Sunshine, blue skies and warm temperatures have had Islanders heading out in droves to enjoy a resurgence of summer-like weather across the province.

“I’m from Quebec and it’s -3 C today,” said one person enjoying the weather at Cordova Bay. “I’m very pleased to be here.”

“We dress in the morning with toques and sweaters and then by this time of day we’re stripping down because it’s so warm,” explained another woman.

However, the unseasonable conditions this month could be linked to something that isn’t as bright.

Scientists say this weather could be causing an anomaly in the Pacific Ocean which has been coined “the blob,” a 2,000 kilometre-wide patch of water in the north-east that’s at least two degrees warmer than the surrounding ocean.

“What’s been referred to as ‘the blob’ shows up when we plot the temperature anomaly of the sea surface,” said associate director Richard Dewey of Ocean Networks Canada.

Dewey says this type of phenomenon appeared in 2013 and has been linked to warm weather on land, as well as poor feeding conditions for salmon and birds.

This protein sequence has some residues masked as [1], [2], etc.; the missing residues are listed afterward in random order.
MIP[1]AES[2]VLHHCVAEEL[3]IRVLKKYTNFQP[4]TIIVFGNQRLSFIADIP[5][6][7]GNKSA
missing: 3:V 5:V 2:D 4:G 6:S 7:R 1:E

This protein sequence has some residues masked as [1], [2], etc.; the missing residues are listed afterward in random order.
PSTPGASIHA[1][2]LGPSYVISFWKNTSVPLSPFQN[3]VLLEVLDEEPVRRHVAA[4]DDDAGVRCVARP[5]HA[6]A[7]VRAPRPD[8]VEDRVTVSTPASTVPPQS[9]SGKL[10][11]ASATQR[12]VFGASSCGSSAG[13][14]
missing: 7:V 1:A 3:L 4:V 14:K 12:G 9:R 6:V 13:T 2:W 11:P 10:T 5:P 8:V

A lack of wind and precipitation caused by a strong ridge of high pressure over the province means the warm surface water is unable to mix with deeper, cooler water.

“The north-east Pacific was in some sense anemic in that year because it just didn’t have the nutrients to feed the whole food chain,” Dewey explained.

While many are out enjoying the sunshine, it has caused drought-like conditions in other parts of the province, but local meteorologists say some much-needed relief could be on the way.

“You need quite a bit of an active storm cycle over the area before we can start to see the pattern change,” said meteorologist Armel Castellan with Environment and Climate Change Canada.

Castellan says the long-term forecast is hinting that the fall storm season might not be far off, but it will be a waiting game to see if will be strong enough to dissipate “the blob.”

Ceilidh Millar